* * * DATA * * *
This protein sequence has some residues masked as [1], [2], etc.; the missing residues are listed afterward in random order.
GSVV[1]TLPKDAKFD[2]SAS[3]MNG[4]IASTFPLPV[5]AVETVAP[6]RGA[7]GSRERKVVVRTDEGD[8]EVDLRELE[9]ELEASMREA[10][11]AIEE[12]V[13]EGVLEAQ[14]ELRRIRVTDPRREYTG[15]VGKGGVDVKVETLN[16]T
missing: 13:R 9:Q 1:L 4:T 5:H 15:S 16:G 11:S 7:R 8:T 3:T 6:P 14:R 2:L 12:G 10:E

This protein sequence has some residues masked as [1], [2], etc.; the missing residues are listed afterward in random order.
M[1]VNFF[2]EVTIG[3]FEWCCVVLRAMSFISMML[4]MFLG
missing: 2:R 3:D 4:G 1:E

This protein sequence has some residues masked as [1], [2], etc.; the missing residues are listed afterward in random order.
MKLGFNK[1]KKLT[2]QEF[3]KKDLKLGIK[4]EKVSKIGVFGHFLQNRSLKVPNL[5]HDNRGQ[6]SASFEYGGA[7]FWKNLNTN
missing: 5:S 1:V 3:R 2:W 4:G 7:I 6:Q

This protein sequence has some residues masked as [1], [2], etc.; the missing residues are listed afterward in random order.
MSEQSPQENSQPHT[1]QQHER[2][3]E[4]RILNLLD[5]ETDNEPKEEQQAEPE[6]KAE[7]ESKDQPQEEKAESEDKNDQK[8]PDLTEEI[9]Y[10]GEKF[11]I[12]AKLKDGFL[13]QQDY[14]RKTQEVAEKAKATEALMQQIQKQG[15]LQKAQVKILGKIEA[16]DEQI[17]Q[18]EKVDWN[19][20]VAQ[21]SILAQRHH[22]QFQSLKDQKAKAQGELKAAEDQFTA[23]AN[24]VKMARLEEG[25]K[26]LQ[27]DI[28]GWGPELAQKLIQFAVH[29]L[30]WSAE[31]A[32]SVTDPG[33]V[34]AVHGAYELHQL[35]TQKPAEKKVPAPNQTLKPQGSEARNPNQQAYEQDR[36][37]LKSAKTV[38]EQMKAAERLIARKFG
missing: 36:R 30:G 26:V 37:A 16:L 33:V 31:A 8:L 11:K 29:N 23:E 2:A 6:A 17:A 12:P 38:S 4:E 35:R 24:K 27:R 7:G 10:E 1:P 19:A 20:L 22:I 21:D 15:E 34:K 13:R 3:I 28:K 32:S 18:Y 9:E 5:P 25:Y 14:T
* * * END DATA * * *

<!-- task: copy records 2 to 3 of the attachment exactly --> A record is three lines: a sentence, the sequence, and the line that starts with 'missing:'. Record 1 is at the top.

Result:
This protein sequence has some residues masked as [1], [2], etc.; the missing residues are listed afterward in random order.
M[1]VNFF[2]EVTIG[3]FEWCCVVLRAMSFISMML[4]MFLG
missing: 2:R 3:D 4:G 1:E

This protein sequence has some residues masked as [1], [2], etc.; the missing residues are listed afterward in random order.
MKLGFNK[1]KKLT[2]QEF[3]KKDLKLGIK[4]EKVSKIGVFGHFLQNRSLKVPNL[5]HDNRGQ[6]SASFEYGGA[7]FWKNLNTN
missing: 5:S 1:V 3:R 2:W 4:G 7:I 6:Q